Timber is probably the most versatile of materials, but it’s not always well
The grain (or fibres) in solid timber provides its strength. It has little
strength in one direction – so if you use it so that force tends to split it
along the grain, your project won’t last very long. This characteristic is the
“sleight of hand” the karate guys use to snap a piece of timber.
To improve the strength of your projects, you can use timber “on its edge” so
the wider dimension is taking any loads. You could also use a stronger timber.
For example, hardwoods are about 3 times stronger than radiata pine.
Timber is used to make other materials, such as plywood. This material is
made from layers of real wood, each laid with its grain at 90º to the other.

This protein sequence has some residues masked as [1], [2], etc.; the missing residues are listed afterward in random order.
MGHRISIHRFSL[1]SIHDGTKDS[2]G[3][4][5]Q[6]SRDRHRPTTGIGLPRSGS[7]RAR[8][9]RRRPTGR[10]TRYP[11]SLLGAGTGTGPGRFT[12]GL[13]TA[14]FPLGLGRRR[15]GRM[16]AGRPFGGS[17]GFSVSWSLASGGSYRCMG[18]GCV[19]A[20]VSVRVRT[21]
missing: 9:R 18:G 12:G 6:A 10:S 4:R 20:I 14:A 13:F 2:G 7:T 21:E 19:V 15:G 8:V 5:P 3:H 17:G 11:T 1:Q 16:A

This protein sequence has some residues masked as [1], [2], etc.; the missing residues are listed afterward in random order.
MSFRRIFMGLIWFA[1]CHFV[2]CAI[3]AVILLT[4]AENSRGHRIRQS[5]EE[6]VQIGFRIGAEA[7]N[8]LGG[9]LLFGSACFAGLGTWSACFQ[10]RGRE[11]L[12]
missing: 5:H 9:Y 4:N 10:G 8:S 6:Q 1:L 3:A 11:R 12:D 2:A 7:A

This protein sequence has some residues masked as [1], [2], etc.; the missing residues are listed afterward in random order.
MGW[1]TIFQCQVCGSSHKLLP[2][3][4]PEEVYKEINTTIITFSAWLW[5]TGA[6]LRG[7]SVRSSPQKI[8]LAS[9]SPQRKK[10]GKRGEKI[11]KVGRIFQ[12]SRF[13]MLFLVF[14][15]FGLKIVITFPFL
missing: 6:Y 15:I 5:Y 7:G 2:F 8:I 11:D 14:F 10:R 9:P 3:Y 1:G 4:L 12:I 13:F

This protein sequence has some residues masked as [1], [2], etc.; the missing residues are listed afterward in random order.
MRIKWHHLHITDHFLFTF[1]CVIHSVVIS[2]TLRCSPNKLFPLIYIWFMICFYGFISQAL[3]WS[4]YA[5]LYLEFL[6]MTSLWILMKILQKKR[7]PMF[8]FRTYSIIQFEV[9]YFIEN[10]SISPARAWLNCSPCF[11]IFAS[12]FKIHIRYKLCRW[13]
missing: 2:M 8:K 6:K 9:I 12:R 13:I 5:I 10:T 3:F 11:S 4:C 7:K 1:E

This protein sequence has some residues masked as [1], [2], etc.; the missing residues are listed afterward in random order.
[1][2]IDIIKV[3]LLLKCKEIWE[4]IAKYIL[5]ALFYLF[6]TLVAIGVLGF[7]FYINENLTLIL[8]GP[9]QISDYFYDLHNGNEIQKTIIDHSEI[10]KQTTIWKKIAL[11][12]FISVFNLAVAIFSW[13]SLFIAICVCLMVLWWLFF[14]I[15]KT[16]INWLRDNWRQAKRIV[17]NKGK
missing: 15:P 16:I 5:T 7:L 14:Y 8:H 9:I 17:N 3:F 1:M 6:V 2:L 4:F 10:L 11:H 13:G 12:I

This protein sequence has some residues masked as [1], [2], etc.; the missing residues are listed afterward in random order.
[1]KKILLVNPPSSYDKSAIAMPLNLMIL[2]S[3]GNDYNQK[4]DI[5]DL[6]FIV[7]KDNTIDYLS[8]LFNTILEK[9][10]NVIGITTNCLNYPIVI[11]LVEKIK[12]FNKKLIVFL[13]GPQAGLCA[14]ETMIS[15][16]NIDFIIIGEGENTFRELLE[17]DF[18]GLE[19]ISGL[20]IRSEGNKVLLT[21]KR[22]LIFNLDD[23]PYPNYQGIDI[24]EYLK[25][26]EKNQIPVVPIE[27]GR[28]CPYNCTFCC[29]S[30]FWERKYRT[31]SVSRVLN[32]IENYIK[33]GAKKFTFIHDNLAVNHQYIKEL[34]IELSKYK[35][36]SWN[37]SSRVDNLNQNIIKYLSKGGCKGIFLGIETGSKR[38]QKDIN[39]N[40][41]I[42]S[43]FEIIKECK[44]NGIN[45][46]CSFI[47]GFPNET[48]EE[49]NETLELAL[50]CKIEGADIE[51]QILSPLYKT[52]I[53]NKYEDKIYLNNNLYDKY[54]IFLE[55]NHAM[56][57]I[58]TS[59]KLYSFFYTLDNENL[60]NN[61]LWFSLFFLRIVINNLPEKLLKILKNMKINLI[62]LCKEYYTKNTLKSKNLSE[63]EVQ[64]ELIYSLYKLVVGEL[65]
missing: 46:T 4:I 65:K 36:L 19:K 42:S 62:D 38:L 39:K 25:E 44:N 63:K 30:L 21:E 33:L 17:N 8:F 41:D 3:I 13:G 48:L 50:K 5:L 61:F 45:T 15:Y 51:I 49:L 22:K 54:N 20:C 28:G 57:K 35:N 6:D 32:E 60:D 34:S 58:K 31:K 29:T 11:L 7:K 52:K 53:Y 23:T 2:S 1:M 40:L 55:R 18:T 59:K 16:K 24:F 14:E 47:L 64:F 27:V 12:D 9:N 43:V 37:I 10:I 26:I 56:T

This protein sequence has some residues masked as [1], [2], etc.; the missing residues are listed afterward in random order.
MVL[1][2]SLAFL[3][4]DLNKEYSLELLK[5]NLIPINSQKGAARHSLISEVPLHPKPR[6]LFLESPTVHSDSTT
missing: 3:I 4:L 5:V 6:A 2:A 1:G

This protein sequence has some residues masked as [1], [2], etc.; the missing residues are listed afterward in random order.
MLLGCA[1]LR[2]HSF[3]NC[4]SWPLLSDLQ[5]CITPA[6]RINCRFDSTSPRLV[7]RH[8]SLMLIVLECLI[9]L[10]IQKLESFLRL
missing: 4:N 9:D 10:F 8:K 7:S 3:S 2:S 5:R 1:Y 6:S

This means that it has grain running in both directions, so it has equal
strength both ways and immense flexibility.
Other materials made from wood fibres include fibreboard, chipboard or
particleboard. These materials have no grain direction, so they’re quite
flexible and fairly strong, but they can also snap in any direction.
Take a little time to get to
know this amazing material, your projects will improve!